Research Article

Is nasogastric suction necessary in acute pancreatitis?

Br Med J 1978; 2 doi: https://doi.org/10.1136/bmj.2.6138.659 (Published 02 September 1978) Cite this as: Br Med J 1978;2:659
  1. R Naeije,
  2. E Salingret,
  3. N Clumeck,
  4. A De Troyer,
  5. G Devis

    Abstract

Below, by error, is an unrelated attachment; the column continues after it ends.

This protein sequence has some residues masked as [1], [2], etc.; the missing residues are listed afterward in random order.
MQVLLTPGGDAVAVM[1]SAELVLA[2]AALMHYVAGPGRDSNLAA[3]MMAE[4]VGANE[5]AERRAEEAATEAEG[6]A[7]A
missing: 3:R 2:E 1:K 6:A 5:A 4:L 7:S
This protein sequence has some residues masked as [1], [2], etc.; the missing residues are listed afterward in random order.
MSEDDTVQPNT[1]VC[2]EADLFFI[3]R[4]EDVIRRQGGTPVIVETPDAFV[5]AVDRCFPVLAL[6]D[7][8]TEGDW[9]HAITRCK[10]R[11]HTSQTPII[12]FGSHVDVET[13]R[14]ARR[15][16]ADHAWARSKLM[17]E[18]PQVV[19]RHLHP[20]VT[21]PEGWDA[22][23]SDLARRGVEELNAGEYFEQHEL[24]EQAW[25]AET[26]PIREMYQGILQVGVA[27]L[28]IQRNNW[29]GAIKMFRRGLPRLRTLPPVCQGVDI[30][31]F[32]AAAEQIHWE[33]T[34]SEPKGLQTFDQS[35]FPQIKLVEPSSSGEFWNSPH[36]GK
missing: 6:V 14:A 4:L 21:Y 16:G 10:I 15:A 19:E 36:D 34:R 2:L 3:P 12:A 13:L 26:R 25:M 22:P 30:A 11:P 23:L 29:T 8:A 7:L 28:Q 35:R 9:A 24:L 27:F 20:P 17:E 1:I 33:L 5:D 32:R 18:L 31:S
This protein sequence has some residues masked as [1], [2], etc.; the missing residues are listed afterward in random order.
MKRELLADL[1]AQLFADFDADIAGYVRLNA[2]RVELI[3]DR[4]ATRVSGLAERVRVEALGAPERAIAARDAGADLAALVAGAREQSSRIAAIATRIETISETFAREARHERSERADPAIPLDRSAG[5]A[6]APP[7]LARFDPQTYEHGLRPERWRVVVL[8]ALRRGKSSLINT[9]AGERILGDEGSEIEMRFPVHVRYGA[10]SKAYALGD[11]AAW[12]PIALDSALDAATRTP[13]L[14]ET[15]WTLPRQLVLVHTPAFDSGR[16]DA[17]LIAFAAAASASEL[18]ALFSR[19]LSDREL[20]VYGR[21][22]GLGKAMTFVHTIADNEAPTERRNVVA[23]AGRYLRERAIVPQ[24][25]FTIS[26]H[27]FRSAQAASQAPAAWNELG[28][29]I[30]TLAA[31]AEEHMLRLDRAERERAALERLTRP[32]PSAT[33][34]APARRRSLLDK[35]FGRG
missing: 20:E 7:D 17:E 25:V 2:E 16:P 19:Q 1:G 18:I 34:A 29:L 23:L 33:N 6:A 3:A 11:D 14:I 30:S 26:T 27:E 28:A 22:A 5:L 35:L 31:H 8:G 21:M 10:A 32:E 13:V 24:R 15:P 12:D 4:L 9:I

Fifty-eight patients with mild to moderately severe acute pancreatitis were randomly allocated to treatment with or without nasogastric suction (27 and 31 patients respectively). Intravenous fluids and pethidine hydrochloride were also given. The two groups were comparable clinically at the start of the study. There were no differences between the two groups in the mean duration of the following features: abdominal pain or tenderness; absence of bowel movements; raised serum amylase concentration; time to resumption of oral feeding; and days in hospital. Prolonged hyperamylasaemia (serum amylase greater than 0.33 mU/l) occurred in one patient in the suction group and in three patients in the non-suction group. A mild recurrence of abdominal pain after resumption of oral feeding occurred in three patients in the suction group and in two patients in the non-suction group. Two patients in the suction group developed overt consumption coagulopathy and two others pulmonary complications. No patient in the non-suction group had complications. The findings suggest that most patients with mild to moderately severe acute pancreatitis do not benefit from nasogastric suction. The procedure should be elective rather than mandatory in treating this condition.